When my father was going through the various stages of dementia, I noticed that one of the things that he remained fully aware of and connected to, was his cat. The rituals of stroking, caring for and general fussing seemed to be coming from a part of his brain unaffected by dementia, and it was touching to see him engage so fully.  

In fact, studies show that people living with dementia often benefit from the presence of a beloved pet. Their very presence can help reduce may of dementia’s effects – anxiety, agitation, irritability, depression, and loneliness. A 2002 study conducted in an Alzheimer’s special care unit discovered that having a friendly dog living on site led to a decrease in the amount of behavioural problems and incidents among the men and women living there. More recently, a 2016 study, published in the Journal of Nursing Education and Practice, found that animal-assisted therapy improved social behaviors among residents of a care home for those living with dementia.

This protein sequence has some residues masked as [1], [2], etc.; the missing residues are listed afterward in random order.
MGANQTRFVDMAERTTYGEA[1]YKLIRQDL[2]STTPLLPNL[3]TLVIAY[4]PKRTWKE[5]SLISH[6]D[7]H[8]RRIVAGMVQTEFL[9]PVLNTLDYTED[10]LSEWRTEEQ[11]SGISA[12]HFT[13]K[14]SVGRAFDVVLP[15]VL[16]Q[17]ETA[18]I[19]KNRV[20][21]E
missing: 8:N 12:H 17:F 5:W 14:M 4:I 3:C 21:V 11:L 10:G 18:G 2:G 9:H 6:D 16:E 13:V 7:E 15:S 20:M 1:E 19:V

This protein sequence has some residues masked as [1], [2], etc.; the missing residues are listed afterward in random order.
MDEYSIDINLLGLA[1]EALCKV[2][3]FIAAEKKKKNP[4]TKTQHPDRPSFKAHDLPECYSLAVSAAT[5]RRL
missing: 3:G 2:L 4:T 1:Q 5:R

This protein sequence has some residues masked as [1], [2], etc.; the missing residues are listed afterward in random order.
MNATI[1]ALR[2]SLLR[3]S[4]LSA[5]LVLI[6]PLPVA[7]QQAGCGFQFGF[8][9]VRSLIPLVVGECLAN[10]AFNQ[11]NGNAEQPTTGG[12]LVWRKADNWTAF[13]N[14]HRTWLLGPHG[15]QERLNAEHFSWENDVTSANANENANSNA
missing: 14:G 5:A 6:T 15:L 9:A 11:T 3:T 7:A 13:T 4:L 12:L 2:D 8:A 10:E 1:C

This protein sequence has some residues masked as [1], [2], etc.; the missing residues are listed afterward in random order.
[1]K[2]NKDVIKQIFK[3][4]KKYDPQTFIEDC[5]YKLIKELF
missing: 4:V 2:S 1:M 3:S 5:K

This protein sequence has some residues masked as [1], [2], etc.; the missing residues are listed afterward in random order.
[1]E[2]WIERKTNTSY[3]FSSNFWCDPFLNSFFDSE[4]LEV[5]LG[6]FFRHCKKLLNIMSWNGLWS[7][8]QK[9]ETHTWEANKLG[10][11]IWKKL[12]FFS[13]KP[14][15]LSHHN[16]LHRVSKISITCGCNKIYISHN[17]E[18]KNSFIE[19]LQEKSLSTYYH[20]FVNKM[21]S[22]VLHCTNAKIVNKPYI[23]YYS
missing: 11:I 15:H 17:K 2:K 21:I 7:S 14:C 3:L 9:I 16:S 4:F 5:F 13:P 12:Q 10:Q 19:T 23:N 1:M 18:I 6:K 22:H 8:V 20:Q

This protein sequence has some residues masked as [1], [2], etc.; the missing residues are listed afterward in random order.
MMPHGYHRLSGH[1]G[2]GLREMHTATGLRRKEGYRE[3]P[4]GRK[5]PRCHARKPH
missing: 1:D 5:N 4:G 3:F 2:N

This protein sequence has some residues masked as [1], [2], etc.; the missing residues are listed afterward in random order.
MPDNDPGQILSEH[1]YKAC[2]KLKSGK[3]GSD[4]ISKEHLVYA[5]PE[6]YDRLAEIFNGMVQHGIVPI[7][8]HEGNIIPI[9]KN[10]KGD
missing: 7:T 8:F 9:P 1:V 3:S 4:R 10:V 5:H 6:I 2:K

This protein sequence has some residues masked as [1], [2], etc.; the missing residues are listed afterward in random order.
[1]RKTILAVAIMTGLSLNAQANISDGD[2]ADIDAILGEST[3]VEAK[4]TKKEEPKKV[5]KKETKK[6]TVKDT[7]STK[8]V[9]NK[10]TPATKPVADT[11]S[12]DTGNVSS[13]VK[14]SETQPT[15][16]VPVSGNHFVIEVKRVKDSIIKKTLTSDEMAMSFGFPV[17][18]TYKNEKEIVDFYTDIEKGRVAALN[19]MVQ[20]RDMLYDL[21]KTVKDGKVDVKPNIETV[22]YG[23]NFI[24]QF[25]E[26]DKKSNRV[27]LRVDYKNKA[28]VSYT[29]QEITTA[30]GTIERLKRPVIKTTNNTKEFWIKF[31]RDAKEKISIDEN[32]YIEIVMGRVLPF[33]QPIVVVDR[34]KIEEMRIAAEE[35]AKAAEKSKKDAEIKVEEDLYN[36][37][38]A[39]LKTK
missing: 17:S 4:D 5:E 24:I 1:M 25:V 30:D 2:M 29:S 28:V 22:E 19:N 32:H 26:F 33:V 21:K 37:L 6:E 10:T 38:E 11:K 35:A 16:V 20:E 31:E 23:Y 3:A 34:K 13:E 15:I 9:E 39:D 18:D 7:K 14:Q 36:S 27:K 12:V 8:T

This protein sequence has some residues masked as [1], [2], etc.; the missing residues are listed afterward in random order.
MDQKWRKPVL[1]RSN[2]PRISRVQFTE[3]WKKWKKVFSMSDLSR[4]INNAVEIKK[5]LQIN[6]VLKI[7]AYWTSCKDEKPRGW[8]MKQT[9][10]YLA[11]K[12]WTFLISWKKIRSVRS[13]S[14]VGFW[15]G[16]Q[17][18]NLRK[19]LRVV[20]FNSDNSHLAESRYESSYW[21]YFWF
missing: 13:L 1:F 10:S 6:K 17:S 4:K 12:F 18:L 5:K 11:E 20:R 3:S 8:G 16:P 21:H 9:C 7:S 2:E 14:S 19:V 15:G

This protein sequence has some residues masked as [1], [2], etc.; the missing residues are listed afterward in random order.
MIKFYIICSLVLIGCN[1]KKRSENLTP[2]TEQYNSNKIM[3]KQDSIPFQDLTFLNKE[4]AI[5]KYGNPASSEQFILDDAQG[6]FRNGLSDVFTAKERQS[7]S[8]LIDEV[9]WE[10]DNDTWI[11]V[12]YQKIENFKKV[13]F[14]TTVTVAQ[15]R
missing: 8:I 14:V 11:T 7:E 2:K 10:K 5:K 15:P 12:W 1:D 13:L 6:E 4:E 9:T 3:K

It’s not surprising really – we all know that stroking a cat reduces blood pressure and stress, whether or not you are living with dementia. But while it is comforting to know that, at least in the early stages, pets and dementia are a good mix, there may come a time where a loved one needs more help to manage the duties and roles required for pet ownership in their own home. In my own family’s case, we noticed that my father had become confused about what to feed the cat, and was often adding muesli to the cat’s dish, rather than cat food. Moving packets around and making sure the cat food was clearly sited next to the dishes helped with this – sometimes simple changes are all that is needed.

In some cases the pet may become a trip hazard for the elderly, and it is likely that your loved one will be unable to keep up with things like inoculations and grooming. In these cases, making sure there is someone to oversee the general care is key. Pets should only be removed once they become dangerous for the loved one to have around, or if there are clear signs of neglect. Even then, it may be possible to replace a beloved dog or cat with something easier to care for, such as a fish, which can still bring many of the health benefits associated with pet ownership.

The important thing is to match the pet with the abilities of the person with dementia, and have someone else on hand as a backup to assist with caring for the pet.

by Sarah Smith